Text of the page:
Proportionality, along with (i) necessity (or imminent danger of serious prejudice), (ii) urgency, (iii) prima facie jurisdiction, and (iv) the prima facie existence of the right sought to be protected, is recognised as one of the conditions that need to be satisfied before a tribunal grants an order in support of provisional measures.1
II. Legal basis of the criterion
Neither the ICSID Convention nor the ICSID Rules explicitly refer to proportionality as a requirement for granting provisional measures. However, in the past tribunals have nonetheless taken proportionality into account. For instance, in Saipem v Bangladesh the tribunal acknowledged the broad discretion enjoyed by a tribunal under Article 47 of the ICSID Convention when faced with an application for provisional measures. In that case, the tribunal recommended that provisional measures should not be granted lightly and a tribunal “should weigh the parties’ divergent interests in the light of all the circumstances of the case.”2
Further, the recently proposed amendments to the ICSID Arbitration Rules do contain a requirement for a tribunal to consider “the effect that the [provisional] measures may have on each party.”3 Proportionality, as a condition to grant provisional measures, is also found in the UNCITRAL Arbitration Rules4 and the UNCITRAL Model Law.5
III. Interplay with other criteria
Proportionality is also “closely linked”7 to the requirement of urgency. In PNG Resources v Papua New Guinea the tribunal took into account, inter alia, “the balance of injuries that would be suffered by both parties if provisional measures are (or are not) ordered” while considering the urgency of the measures sought.8
IV. Tribunals' analysis of the requirements of proportionality
A tribunal will generally refrain from granting an order in support of provisional measures which “impose such undue burdens on the other party as to outweigh, in a balance of equities, the justification for granting them.”9 When applying the proportionality test, also known as the test of balance of (in)convenience10 or reasonableness,11 the tribunal will balance the harm caused to the requesting party (in the event the provisional measures are refused) and to the other side (in the event the provisional measures are granted).12
A tribunal will also take into account the relative importance of the respective rights and interests affected, the existence of exceptional circumstances, the good faith of the parties and the specificity of the requests.13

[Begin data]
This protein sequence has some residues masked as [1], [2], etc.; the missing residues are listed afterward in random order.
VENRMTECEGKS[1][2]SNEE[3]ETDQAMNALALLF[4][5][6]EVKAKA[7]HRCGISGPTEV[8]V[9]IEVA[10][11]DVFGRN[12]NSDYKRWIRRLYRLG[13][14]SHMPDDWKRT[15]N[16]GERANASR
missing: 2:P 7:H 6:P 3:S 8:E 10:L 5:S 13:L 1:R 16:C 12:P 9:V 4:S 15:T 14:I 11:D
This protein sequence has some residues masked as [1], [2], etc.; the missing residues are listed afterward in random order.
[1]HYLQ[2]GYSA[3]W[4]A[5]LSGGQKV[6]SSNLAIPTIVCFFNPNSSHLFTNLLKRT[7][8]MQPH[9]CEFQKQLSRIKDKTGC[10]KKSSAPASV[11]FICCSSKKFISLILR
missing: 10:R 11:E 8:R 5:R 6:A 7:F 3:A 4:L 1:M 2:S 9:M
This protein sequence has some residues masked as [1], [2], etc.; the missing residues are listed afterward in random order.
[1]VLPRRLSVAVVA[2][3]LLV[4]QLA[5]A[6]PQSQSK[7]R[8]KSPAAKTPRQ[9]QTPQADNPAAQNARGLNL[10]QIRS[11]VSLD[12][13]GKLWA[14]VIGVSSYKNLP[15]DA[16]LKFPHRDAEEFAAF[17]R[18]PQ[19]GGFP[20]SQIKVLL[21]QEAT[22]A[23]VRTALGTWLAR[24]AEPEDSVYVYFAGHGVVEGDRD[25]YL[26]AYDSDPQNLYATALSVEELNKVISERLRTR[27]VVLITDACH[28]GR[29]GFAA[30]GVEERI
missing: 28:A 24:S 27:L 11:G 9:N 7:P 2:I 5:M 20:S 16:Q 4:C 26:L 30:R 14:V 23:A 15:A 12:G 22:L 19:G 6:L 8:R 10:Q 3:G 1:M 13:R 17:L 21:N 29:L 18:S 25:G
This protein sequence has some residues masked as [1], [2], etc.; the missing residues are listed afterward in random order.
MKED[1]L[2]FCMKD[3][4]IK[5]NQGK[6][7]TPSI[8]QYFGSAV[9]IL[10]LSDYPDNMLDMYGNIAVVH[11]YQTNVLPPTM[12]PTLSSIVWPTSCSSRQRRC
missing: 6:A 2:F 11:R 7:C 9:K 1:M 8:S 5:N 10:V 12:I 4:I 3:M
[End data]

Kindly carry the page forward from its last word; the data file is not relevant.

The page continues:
In relation to applications seeking a stay or discontinuation of criminal proceedings instituted by the home State against the investor, tribunals have sought to balance the sovereign right of the State to prosecute criminal conduct on its territory against the investor’s ability to “adequately put their cases and participate in the arbitration.”14
When deciding an application for security on costs, a proportionality analysis is particularly critical where the resulting harm to a party would constitute a potential impingement on that party’s ability to pursue its claim or defences, or otherwise impede its access to justice.15
Schreuer, C.H., The ICSID Convention: A Commentary, 2001.
Yesilirmak, A., Chapter 5, Arbitral Provisional Measures, in Provisional Measures in International Commercial Arbitration, International Arbitration Law Library, Vol. 12, Kluwer Law International 2005, pp. 159-236.
Malintoppi, L., Provisional Measures in Measures in Recent ICSID Proceedings What Parties Requests and What Tribunals Order, in Binder, C. and Others (eds.), International Investment Law for the 21st Century: Essays in Honour of Christoph Schreuer, 2009, pp. 157-184.
Keller, M. and Wendler, C., Is there a Common Approach to Provisional Measures? – An Overview of ICSID Case Law, in Risse, J., Pickrahn, F. et al. (eds.), SchiedsVZ | German Arbitration Journal, 2011, Vol. 9, Issue 4, pp. 183-194.
Luttrell S., ICSID provisional measures ‘in the round’, Arbitration International, 2015, 31, 393–412.
Kaufmann-Kohler, G. and Others, Interim Relief in Investment Treaty Arbitration, in Yannaca-Small, K. (ed.), Arbitration Under International Investment Agreements: A Guide to the Key Issues, 2nd ed., 2018, pp. 633-678.
Le Bars, B., Interim Measures in International Arbitration, E-Pública, 2019.
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